Some of the technology providers who will be helping to drive the marine energy transition have shared their thoughts with Bunkerspot on the fourteenth meeting of the Intersessional Working Group on Greenhouse Gases (ISWG-GHG 14) – and while most seem pleased with the tone of last week’s discussions, there is a clear call for ‘further granularity’ to emerge at the eightieth meeting of the Marine Environment Protection Committee (MEPC 80) in July.
Discussions held at ISWG GHG 14
Jorgen Clausen, Regulatory Affairs and IP at Silverstream Technologies (the company which is using air lubrication technology to provide fuel savings for ships), told us: ‘We are pleased with the initial discussions held at ISWG GHG 14. If implemented at MEPC 80, the more ambitious emissions reduction target of zero GHG emissions by 2050 will clearly require increased uptake of alternative fuels and proven clean technologies.’
‘The incentives for alternative fuel use discussed will also further the rationale for adopting commercially viable clean technologies such as air lubrication. Alternative fuels will be more expensive and less energy dense than conventional marine fuels, so reducing their use is an increasingly valuable proposition and will become a core strategic consideration for any shipping company looking to comply with the proposed target.’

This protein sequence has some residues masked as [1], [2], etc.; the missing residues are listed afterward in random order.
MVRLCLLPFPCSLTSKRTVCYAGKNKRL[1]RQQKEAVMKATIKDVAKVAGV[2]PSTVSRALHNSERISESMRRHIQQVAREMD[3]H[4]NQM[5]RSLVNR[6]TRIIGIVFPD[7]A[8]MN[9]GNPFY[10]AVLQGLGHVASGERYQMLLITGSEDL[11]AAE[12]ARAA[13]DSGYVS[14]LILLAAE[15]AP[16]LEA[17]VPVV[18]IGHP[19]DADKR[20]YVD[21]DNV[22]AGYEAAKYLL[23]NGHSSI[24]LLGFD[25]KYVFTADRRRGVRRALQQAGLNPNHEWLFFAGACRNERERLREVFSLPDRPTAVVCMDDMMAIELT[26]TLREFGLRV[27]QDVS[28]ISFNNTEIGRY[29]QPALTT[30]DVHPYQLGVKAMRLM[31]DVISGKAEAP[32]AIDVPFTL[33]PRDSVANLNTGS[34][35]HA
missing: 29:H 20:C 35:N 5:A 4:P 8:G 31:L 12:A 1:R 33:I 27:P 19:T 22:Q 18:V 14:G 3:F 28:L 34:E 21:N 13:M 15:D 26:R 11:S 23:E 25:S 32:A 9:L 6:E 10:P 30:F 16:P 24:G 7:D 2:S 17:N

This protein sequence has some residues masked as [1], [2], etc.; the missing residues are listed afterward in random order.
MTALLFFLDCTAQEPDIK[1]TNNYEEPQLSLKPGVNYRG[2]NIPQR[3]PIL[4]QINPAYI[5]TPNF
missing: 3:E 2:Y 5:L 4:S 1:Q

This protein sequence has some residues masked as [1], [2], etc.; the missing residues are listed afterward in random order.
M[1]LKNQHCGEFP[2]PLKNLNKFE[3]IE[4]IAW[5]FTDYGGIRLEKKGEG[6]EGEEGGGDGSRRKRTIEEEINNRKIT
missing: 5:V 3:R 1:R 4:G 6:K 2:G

Pekka Pakkanen, Executive Vice President of NAPA Shipping Solutions (which last week announced the launch its new CII Simulator), was looking for more detail and certainty from future ISWG-GHG and MEPC meetings, so the shipping industry can move forward with confidence.
‘We look forward to further granularity on the revised IMO’s GHG strategy as discussions continue throughout the year,’ said Pakkanen. ‘As the working group discusses technical and economic mid-term measures, it’s vital that the industry can seize the opportunity that comes from using data to drive tangible emissions reductions, in a way that is equitable and fair for all stakeholders involved. Vessels operate in a complex environment, where fuel performance can be impacted by a range of sea and weather conditions, but also by business imperatives. Understanding the effect of each of these factors on a ship’s performance is essential.’
However, Pakkanen emphasised that progress will depend on the industry pulling together, in the same direction.
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